We will check the patency (openness) and mobility of your fallopian tubes. If we find a blockage, surgery might be necessary – with every effort to keep access to the ovaries for egg pick-up open.

Endometriosis with pain and fertility concerns

If your endometriosis is causing you pain and you have fertility concerns, we will do everything we can to reduce your pain, while limiting the damage so that there is no impact on your fertility.

  • Non-surgical pain management: We can help to alleviate your pain with medication, physiotherapy, or osteopathy.
  • Surgery: Sometimes, surgery is recommended. Your gynaecologist will take great care to preserve your reproductive organs, while removing as much of the endometriosis as they can to minimise your pain.


Hormonal treatments work by shrinking the endometriosis and preventing its growth. Hormonal treatments include the oral contraceptive pill, or progesterone, which can be given via the Mirena® intrauterine device or as an oral tablet.

Non hormonal medications such as paracetamol, non-steroidal anti-inflammatories, and stronger pain relievers may help to manage the pain symptoms. Pelvic physiotherapy and/or osteopathy may help to manage chronic pelvic pain.

Some women find pain relief with acupuncture, meditation, behavioural modification (clinical psychology) and exercise. Being active and eating healthy foods is helpful in combating pain and fatigue from endometriosis. Botox injections into pelvic muscles may help women with tense pelvic floor muscles contributing to their chronic pelvic pain.


Surgery for endometriosis is usually performed by laparoscopy (keyhole surgery), where the surgeon carefully excises or removes the endometriosis. Laparoscopic surgery causes less scarring, less pain, less time in hospital, and better visualizes the areas where endometriosis can grow, than laparotomy (open surgery).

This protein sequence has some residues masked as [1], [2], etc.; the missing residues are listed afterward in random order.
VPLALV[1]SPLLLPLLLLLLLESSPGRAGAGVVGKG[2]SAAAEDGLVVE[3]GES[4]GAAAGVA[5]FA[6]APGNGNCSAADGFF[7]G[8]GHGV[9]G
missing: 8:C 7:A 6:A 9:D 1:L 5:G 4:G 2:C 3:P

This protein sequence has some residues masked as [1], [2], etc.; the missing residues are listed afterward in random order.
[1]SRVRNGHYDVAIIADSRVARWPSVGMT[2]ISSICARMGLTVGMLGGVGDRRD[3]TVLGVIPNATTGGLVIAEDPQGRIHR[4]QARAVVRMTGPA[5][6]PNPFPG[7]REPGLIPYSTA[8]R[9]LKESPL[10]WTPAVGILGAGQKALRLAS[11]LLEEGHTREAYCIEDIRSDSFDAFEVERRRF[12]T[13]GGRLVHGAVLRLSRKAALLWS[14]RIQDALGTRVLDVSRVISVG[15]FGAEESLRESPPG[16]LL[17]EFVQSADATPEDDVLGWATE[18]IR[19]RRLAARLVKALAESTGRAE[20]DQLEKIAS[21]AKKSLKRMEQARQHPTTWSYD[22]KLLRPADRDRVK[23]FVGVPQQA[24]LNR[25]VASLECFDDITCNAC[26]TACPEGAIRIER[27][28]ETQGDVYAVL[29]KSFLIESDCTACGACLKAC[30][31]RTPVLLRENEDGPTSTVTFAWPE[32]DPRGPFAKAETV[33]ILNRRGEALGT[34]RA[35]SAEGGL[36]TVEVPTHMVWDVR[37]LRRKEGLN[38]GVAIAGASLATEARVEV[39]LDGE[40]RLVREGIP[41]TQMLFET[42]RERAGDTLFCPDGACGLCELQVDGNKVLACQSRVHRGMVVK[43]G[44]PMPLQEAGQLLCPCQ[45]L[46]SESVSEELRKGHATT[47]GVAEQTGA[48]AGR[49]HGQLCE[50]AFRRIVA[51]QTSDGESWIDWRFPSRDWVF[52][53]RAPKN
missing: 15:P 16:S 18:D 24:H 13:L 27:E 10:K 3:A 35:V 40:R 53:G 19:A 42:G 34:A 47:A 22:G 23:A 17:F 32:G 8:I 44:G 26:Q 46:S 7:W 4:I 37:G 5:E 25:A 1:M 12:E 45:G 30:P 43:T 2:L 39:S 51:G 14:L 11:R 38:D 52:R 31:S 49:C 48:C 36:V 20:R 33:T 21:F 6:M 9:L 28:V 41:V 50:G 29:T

In cases of severe endometriosis involving the bowel and/or other pelvic structures, a bowel resection and or/open surgery may be required to remove the diseased tissues.

You should be aware of the different kinds of treatments, and their possible effects and side effects or complications. A combination of treatments may be necessary to relieve the symptoms associated with endometriosis.

Dr Desai is experienced at removing endometriosis with surgery and works in close association with gynaecological oncology surgeons, colorectal surgeons, and urologists where a multidisciplinary approach is needed for advanced endometriosis. She also works closely with a multidisciplinary team including physiotherapists, psychologists, dietician and fertility specialists, who can be of great assistance in managing the pain and other problems associated with endometriosis.


Adenomyosis is a common benign condition of the uterus that is defined by the presence of endometrial tissue (inner lining of uterus) within the myometrium (muscle of the uterus). Adenomyosis can cause menstrual cramps, lower abdominal pressure, bloating before menstrual periods, and can result in heavy and painful periods. The condition can be located throughout the uterus or localized in one or some spots.

Though adenomyosis is considered a benign condition, the frequent pain and heavy bleeding associated with it can have a negative impact on a woman’s quality of life.

It is most often diagnosed in middle-aged women and women who have had children. Some studies also suggest that women who have had prior uterine surgery may be at risk for adenomyosis. Some women have excessive bleeding and pelvic pain that may prevent them from enjoying normal activities such as sexual intercourse.

Women with adenomyosis are also at an increased risk of anaemia due to the increased blood loss, which leads to iron deficiency. This can cause fatigue, dizziness, and moodiness.

The condition has also been linked with anxiety, depression, and irritability.

A transvaginal pelvic ultrasound is the first line of investigation. Other tests may include a blood test (to check for other causes of abnormal bleeding and to look for anaemia), and a biopsy of the lining of the womb (to rule out other causes of abnormal bleeding such as endometrial hyperplasia or cancer).

If a woman is asymptomatic no treatment is indicated. If symptoms are present, there are several potential treatment options, medical (hormonal) or surgical treatment. Treatment options will be discussed based on individual woman’s symptomatology and interest in future fertility. Adeno myomectomy is a procedure to reduce the bulk of the adenomyosis when childbearing is desired and adenomyosis is impacting fertility.  

The only way to cure this condition is to have a hysterectomy. This involves complete surgical removal of the uterus. A hysterectomy is considered a major surgical intervention and is recommended in severe cases and in women who don’t plan to have any more children. For support and educational events see the following organisations or download further information about endometriosis here.